Simple ideas from English gardens. First printed in the Weekend Gardener, issue 321 August 25 to September 7 and reprinted here with their permission.
Nobody does statement garden steps quite like the great English architect Edwin Lutyens did. Outward facing semi circles lead you into the steps from both sides with the transition of a full circle in the centre. These examples are from Hestercomb and Great Dixter.
Discreet and informal seating for up to seven people in the outer reaches of the garden at Helmingham Hall. The tree trunk sections are set at the same height and backed by an informal brush barrier which frames the seating area. The view from the seating area is across a recent freeform earth feature towards the Tudor deer park.
The simple device of subtly shaping the cross beams of this pergola at Hestercomb gives a lighter, more graceful effect as well as guiding the eye down the long view.
It is clear that this path is closed in Beth Chatto’s garden and the use of fresh saplings (probably hazel) forms a discreet visual barrier. Traditionally, English gardeners have used stakes and supports in their natural form, harvested from their own property, rather than the common use of imported bamboo, tantalised timber or metal stakes used in New Zealand.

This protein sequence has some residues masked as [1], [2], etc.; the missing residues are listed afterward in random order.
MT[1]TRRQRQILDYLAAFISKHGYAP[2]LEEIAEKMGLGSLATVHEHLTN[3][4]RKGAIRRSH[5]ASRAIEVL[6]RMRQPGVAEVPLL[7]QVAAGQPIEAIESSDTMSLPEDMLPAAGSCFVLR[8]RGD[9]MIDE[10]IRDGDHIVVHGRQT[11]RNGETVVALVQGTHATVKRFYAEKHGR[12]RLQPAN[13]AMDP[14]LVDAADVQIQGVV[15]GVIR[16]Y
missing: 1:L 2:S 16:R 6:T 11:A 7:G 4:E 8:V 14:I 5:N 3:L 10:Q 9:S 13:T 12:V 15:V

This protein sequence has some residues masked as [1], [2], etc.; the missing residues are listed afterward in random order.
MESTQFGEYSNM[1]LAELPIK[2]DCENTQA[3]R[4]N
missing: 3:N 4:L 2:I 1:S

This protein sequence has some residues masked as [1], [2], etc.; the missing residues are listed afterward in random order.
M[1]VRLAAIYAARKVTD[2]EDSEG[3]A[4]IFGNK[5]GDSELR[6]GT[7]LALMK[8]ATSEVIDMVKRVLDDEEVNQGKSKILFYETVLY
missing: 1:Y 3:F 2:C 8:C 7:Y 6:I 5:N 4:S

A rustic, low wooden fence built like a gate is an attractive, permanent means of holding back the floppy growth from falling over the narrow paths at Great Dixter.
Using small, square cobbles makes the most of what is otherwise a rather insignificant small stream at Lamorran Garden in Cornwall.
Adding a return to this seat at Great Dixter makes it a generous and attractive feature rather than just another wooden garden seat. It does not, however, increase the seating capacity.